Eat and Drink

Best Montreal Japanese Restaurants

Japanese cuisine is more than just sushi.

Cover photo cred - @chefantoniopark

As Montrealer’s, we’re lucky that our culinary landscape features an eclectic array of traditions to sample, Japanese being just one of many. Creativity, simplicity and balance. These are just a few qualities to describe Japanese cuisine. It’s not all about sushi. People would be surprised about the sumptuousness of Japanese food. Luckily you don’t have to travel over 16 hours to experience a taste of what the Japanese culture has to offer. Here is a list of Grade A restaurants that will make feel like your dining out in Japan.

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When I say SAKE, you say IMADAKE. This will ring in your ears even after you leave this izakaya, which refers to a casual Japanese pub food, tapas styled restaurant. This dimly lit and filled to the brim pub presents an exciting scene of guttural screaming and table pounding. Their menu of small plates is conducive to trying as many different dishes as you and your friends can handle. (octopus balls) are a must try!Small and always packed, you'll often find a queue outside this Japanese joint that always delivers on the menu front. They have a set menu as well as specials on the wall. It’s a delicious bordello, but chef Kazuo offers the stuff dreams are made of so it’s worth it. Pick of choice: salmon and tuna bowl.Asian fusion served in probably the coolest of atmosphere's.The basement level restaurant's entrance is textured in gold leaf and is the creation of artist Kevin Ledo. They offer a multitude of dishes to try out, Japanese tapas style. Their gyoza, originally a Chinese dish that has become very popular across Japan, is a particular stand out.For those who know and love the cocktails of a speakeasy bar  will come to love what Big in Japan has to offer in terms of Japanese dining. Foregoing typical sushi, this budget-friendly resto presents solid delectable Japanese food. They also have a tiny “boutique” that lines the insides of a buffet table displaying Japanese paraphernalia and trinkets. The Teriyaki-gindara (pan seared black cod and scallops with teriyaki and oba sauce) is to die for!The Argentinean native and Culinary Institute of Japan alum, Antonio Park serves up exceptional Japanese cuisine. Named as one of the 38 Essential Montreal Restaurants (April 2014), Park has a broad dinner menu and a relatively reasonably priced tasting menu at $65 a person. He’s got a private fish import license which guarantees the quality of ingredients to be savored.Fresh and tasty sushi served by friendly and accommodating kimono adorned staff. The love boat combo includes two soups and salads, a plate of tempura'd shrimp and vegetables, popcorn chicken, a variety of maki and sushi, and two ice-cream desserts. While more expensive than your all you can eat sushi restaurants,  they offer a more authentic quality Japanese experience.This place offers other food for the non-sushi lovers, like black cod with caramel sauce and oishii lobster. However, they do offer an array of sushi choices; thirty or more sashimi and maki are featured on the menu. The secret of refined Japanese cuisine, they'll tell you, is the extreme freshness of the ingredients prepared. Whether it’s for take-out or eat-in your in for a delicious dish!Ramen is Japanese comfort food. Close to Concordia University, you can be sure it warms the belly of many a student. Ramen Misoya is actually an international chain that was recommended by the Michelin Guide in 2013. It is important to note that many of the toppings you might get included at other ramen shops cost extra here, so the price of your base noodle bowl ends up racking up pretty quickly.This is without question a very upscale sushi restaurant. Steep, but satisfying, Chef Junichi Ikematsu is the mastermind behind every dish. While he is classically trained in French cuisine, he moved to Montreal from Kyoto, Japan and became a sushi master.  Succulent salmon sashimi and tantalizing tuna tartare are both a must-try!Chef Junichi Ikematsu’s latest venture that opened just last month is meant to bring the people of Montreal the comfort food of his childhood in Kyoto Japan. Step aside sushi, hello ramen! Hours are spent over each broth and every ingredient is carefully chosen. Served piping hot, this is soup to calm any restless soul.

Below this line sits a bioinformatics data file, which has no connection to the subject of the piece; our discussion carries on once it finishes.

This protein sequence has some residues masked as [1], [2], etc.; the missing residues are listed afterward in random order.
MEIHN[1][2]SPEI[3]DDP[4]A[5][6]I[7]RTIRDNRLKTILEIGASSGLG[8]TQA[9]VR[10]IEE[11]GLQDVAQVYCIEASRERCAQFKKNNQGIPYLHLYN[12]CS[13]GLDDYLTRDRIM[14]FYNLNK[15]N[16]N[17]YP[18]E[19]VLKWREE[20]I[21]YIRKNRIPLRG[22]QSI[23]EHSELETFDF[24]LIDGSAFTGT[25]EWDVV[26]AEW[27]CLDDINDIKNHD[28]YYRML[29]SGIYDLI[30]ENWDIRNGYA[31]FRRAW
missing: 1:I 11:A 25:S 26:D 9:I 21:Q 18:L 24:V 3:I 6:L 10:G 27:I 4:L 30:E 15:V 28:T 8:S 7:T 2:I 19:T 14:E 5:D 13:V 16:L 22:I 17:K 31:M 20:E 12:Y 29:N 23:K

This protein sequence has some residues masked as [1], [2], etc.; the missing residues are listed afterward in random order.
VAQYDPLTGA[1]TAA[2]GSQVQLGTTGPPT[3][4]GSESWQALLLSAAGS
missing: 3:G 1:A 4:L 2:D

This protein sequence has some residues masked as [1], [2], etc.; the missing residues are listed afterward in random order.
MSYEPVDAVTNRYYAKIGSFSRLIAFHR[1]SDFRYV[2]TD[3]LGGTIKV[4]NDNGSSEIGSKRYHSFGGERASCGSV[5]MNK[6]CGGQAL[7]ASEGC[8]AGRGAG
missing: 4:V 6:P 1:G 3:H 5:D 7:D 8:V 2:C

Imadake

Takoyaki

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Flyjin

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Big in Japan

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Park 

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Sakura Garden

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Oishii Sushi

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Ramen Misoya

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Saka-Ba!

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Where will you be eating Japanese cuisine?

Written by Amanda Fulginiti, see more of her work here.